The estate of Breonna Taylor is receiving $12 million from the City of Louisville, which sets a precedent as the largest civil settlement in the history of the city. And while it may seem as an appropriate response after the 26-year-old’s tragic death at the hands of Louisville police, it’s just the start for her mother, Tamika Palmer.
In an interview published on Friday (September 18) with CBS, Palmer first reflected on the settlement and how it came about.
“A lot of decision goes into coming into these agreements and, you know, for me, it's thinking about making sure that I'm doing the right thing and doing the right thing by Breonna,” she said.
On September 10, Greg Fischer, Louisville’s mayor, issued a public apology to Taylor’s family, admitting the “mistakes” he and his police department made surrounding Breonna’s death and the subsequent aftermath. He also said he and his team are working to “address the challenges we face.” According to Palmer, Fischer’s apology was a long time coming and something she believes took him a while to create.
“I think it took him a while to get there,” she said. “The more this story has gone on, he's learned and saw that there were several things done wrong. And so I think today that I felt that much more than when I met with him several months back.”
The settlement and apology are just the start for Palmer, who says her family will continue to pursue charges against the Louisville officers responsible for Breonna’s death. Ben Crump, the Taylor family’s attorney who sat next to Palmer during the interview, says his clients don’t want anything more than simple justice.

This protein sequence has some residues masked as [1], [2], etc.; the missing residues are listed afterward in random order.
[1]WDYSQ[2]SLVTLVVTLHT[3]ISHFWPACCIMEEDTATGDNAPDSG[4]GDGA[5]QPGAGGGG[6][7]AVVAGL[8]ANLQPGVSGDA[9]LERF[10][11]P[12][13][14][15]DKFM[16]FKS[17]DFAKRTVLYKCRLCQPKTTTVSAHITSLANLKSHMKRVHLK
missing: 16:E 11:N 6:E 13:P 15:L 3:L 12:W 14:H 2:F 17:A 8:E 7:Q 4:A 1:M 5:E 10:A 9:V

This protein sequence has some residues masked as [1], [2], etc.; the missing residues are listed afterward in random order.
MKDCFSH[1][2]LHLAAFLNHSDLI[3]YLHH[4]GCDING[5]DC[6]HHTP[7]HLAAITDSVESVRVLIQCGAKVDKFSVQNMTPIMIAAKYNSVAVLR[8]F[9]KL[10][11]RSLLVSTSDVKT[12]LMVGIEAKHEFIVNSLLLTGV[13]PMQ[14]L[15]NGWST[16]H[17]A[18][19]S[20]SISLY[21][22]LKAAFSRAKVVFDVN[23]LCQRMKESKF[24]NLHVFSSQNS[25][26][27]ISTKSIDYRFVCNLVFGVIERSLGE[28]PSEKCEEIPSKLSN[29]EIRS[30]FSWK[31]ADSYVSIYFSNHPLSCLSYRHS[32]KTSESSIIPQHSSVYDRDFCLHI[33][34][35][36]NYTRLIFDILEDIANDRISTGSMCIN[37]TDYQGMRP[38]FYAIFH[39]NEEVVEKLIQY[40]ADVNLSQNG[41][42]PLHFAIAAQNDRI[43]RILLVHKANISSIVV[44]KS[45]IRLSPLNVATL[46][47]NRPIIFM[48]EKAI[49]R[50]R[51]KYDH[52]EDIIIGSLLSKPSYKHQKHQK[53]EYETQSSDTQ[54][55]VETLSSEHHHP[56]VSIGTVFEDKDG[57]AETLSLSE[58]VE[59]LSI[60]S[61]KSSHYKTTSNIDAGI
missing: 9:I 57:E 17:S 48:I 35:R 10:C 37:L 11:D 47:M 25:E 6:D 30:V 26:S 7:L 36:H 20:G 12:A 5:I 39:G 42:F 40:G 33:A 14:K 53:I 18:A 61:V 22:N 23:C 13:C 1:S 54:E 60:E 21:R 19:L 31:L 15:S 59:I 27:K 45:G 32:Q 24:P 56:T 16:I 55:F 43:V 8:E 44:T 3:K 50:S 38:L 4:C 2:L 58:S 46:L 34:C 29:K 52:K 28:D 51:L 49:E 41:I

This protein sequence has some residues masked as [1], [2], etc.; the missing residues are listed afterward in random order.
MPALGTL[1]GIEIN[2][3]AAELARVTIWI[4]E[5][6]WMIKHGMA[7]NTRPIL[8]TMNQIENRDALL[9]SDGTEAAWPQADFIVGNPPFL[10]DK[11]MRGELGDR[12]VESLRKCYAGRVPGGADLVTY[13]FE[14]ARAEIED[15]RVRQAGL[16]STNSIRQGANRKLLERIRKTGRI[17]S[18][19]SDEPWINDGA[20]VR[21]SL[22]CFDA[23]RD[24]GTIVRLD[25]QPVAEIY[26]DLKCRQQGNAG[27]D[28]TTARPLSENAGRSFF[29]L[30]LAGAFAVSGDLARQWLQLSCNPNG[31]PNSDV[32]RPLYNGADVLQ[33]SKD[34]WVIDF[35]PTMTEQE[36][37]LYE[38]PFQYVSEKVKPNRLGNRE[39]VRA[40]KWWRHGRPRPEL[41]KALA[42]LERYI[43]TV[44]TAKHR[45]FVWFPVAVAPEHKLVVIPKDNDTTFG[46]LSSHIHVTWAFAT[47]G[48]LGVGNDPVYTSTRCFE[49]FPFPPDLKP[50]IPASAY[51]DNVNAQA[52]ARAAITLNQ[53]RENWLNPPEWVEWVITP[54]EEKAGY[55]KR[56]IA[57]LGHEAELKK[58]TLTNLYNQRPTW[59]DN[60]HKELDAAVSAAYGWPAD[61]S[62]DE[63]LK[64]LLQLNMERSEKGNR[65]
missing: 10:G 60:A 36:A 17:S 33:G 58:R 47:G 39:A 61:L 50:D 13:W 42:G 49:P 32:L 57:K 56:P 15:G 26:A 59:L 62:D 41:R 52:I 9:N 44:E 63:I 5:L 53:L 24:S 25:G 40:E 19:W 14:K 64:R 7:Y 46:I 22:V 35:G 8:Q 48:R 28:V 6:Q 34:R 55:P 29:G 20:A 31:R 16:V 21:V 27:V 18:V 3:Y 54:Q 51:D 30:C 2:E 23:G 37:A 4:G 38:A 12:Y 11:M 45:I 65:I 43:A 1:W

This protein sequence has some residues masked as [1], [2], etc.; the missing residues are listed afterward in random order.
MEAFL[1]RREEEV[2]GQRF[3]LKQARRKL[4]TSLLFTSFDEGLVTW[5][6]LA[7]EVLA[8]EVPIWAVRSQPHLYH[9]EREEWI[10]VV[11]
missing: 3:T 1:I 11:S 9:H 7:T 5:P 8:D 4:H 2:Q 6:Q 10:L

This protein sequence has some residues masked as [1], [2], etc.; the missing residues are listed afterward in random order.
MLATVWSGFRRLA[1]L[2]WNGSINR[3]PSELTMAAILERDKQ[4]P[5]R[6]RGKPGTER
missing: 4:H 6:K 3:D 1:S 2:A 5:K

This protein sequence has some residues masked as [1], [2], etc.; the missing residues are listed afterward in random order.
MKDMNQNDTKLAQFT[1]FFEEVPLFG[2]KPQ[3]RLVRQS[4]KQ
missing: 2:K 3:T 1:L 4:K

“We're not asking for anything extraordinary. We're asking for equal justice,” he said. “I know you just have to speak truth to power. This was a young Black woman. There are two justice systems in America. And we want to make sure that we get equal justice for Breonna Taylor, because I think it's a precedent-setting matter.”
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Crump continued: “It literally is like Trayvon Martin, Michael Brown, where people first started saying Black Lives Matter. How many black womenhave you heard of in the conversation? We often hear a Black man, you know, but Black women don't often get the same attention and recognition. So, it is personal. When I look at you, strong Black women to say, you know, we got to step up and demand that we protect our black women, that we respect our Black women, and we don't let them marginalize our Black women.”
Breonna Taylor, an EMT, was killed on March 13 when Louisville officers Sgt. Jon Mattingly, Det. Brett Hankison and Det. Myles Cosgrove, entered her apartment under a “no-knock” warrant. But the suspect they were attempting to arrest had already been taken into custody earlier in the day. Charges still have not been filed against the officers involved in Taylor’s death.
Watch the full CBS interview with Tamika Palmer below.
Photo: Jon Cherry/Getty Images